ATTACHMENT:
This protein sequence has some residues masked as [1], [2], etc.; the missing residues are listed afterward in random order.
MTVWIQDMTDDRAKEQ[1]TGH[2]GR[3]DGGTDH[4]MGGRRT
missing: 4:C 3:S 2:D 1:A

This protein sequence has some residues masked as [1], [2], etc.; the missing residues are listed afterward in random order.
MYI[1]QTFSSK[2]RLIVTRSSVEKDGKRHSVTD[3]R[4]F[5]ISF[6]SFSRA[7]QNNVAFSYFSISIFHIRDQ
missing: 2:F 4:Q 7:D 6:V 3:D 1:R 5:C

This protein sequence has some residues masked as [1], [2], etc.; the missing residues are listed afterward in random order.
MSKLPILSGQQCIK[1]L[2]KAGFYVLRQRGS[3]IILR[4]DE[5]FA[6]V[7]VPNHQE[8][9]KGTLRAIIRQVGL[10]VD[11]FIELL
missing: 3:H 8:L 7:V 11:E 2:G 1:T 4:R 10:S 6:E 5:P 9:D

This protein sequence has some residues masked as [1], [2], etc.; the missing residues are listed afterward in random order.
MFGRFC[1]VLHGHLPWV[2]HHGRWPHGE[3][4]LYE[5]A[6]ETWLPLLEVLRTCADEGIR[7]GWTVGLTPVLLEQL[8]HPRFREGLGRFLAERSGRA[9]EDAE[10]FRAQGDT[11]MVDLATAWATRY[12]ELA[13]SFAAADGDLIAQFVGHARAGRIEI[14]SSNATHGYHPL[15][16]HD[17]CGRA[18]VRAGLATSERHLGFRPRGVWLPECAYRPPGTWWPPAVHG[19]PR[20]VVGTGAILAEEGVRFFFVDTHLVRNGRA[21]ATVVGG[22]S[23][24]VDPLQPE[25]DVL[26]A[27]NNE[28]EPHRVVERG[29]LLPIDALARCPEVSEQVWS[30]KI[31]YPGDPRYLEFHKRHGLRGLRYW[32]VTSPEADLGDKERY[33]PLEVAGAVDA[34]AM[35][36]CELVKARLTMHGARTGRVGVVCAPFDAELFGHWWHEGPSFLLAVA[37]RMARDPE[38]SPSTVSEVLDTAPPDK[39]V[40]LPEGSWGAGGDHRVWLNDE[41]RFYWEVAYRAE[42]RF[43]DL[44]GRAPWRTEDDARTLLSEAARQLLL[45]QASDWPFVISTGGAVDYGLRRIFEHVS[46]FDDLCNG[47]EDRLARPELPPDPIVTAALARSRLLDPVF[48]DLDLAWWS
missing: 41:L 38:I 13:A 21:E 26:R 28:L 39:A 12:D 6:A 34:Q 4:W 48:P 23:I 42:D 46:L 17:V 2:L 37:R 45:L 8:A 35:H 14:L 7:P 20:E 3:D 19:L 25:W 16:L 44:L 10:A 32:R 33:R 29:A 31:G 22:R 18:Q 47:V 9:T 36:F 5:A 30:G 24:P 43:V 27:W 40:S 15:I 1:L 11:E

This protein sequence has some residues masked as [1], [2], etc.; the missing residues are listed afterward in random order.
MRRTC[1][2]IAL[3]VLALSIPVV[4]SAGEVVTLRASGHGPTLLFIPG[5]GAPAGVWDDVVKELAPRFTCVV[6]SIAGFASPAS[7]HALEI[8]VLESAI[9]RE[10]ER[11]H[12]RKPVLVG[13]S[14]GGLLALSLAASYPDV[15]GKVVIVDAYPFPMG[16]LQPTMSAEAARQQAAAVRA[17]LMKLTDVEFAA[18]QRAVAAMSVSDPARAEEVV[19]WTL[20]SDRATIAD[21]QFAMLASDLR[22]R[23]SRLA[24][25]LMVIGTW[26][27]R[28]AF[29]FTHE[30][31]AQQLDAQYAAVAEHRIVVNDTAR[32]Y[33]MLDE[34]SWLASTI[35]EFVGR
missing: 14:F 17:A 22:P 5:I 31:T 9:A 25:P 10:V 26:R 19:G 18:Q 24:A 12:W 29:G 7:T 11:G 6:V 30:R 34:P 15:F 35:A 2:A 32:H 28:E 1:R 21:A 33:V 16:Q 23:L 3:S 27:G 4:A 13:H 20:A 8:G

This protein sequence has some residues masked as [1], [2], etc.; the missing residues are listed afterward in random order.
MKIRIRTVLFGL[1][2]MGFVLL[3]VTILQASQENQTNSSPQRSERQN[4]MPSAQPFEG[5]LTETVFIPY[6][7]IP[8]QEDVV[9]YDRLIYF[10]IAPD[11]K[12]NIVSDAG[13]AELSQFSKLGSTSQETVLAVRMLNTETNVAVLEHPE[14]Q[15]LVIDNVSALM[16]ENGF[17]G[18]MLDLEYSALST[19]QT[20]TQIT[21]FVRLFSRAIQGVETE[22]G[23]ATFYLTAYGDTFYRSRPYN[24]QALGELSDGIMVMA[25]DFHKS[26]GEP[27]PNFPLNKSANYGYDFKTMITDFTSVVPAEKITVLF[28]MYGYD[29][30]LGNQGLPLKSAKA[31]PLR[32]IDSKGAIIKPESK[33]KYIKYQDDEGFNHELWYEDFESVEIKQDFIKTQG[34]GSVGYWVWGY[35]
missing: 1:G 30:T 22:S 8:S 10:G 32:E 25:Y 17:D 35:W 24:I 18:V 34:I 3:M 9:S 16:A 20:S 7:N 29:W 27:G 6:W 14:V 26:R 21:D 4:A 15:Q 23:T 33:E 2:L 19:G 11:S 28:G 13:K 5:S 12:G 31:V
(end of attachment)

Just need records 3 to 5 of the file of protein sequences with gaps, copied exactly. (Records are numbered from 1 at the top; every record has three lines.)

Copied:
This protein sequence has some residues masked as [1], [2], etc.; the missing residues are listed afterward in random order.
MSKLPILSGQQCIK[1]L[2]KAGFYVLRQRGS[3]IILR[4]DE[5]FA[6]V[7]VPNHQE[8][9]KGTLRAIIRQVGL[10]VD[11]FIELL
missing: 3:H 8:L 7:V 11:E 2:G 1:T 4:R 10:S 6:E 5:P 9:D

This protein sequence has some residues masked as [1], [2], etc.; the missing residues are listed afterward in random order.
MFGRFC[1]VLHGHLPWV[2]HHGRWPHGE[3][4]LYE[5]A[6]ETWLPLLEVLRTCADEGIR[7]GWTVGLTPVLLEQL[8]HPRFREGLGRFLAERSGRA[9]EDAE[10]FRAQGDT[11]MVDLATAWATRY[12]ELA[13]SFAAADGDLIAQFVGHARAGRIEI[14]SSNATHGYHPL[15][16]HD[17]CGRA[18]VRAGLATSERHLGFRPRGVWLPECAYRPPGTWWPPAVHG[19]PR[20]VVGTGAILAEEGVRFFFVDTHLVRNGRA[21]ATVVGG[22]S[23][24]VDPLQPE[25]DVL[26]A[27]NNE[28]EPHRVVERG[29]LLPIDALARCPEVSEQVWS[30]KI[31]YPGDPRYLEFHKRHGLRGLRYW[32]VTSPEADLGDKERY[33]PLEVAGAVDA[34]AM[35][36]CELVKARLTMHGARTGRVGVVCAPFDAELFGHWWHEGPSFLLAVA[37]RMARDPE[38]SPSTVSEVLDTAPPDK[39]V[40]LPEGSWGAGGDHRVWLNDE[41]RFYWEVAYRAE[42]RF[43]DL[44]GRAPWRTEDDARTLLSEAARQLLL[45]QASDWPFVISTGGAVDYGLRRIFEHVS[46]FDDLCNG[47]EDRLARPELPPDPIVTAALARSRLLDPVF[48]DLDLAWWS
missing: 41:L 38:I 13:A 21:E 26:R 28:L 39:A 12:D 6:A 34:Q 4:W 48:P 23:I 42:D 46:L 17:V 2:L 37:R 45:L 8:A 35:H 14:L 7:P 20:E 3:D 19:L 25:W 16:L 44:L 10:A 32:R 33:R 29:A 31:G 22:R 18:Q 47:V 9:T 36:F 5:A 30:G 24:P 43:V 27:W 40:S 15:I 1:L 11:E

This protein sequence has some residues masked as [1], [2], etc.; the missing residues are listed afterward in random order.
MRRTC[1][2]IAL[3]VLALSIPVV[4]SAGEVVTLRASGHGPTLLFIPG[5]GAPAGVWDDVVKELAPRFTCVV[6]SIAGFASPAS[7]HALEI[8]VLESAI[9]RE[10]ER[11]H[12]RKPVLVG[13]S[14]GGLLALSLAASYPDV[15]GKVVIVDAYPFPMG[16]LQPTMSAEAARQQAAAVRA[17]LMKLTDVEFAA[18]QRAVAAMSVSDPARAEEVV[19]WTL[20]SDRATIAD[21]QFAMLASDLR[22]R[23]SRLA[24][25]LMVIGTW[26][27]R[28]AF[29]FTHE[30][31]AQQLDAQYAAVAEHRIVVNDTAR[32]Y[33]MLDE[34]SWLASTI[35]EFVGR
missing: 14:F 17:A 22:P 5:I 31:T 9:A 25:P 10:V 26:R 19:G 18:Q 24:A 12:W 29:G 7:T 11:G 6:V 30:R 34:P 15:F 35:A 2:A 32:H 28:E 1:R 21:A 33:V 16:Q 23:L 3:S 27:G 4:A 13:H 20:A 8:G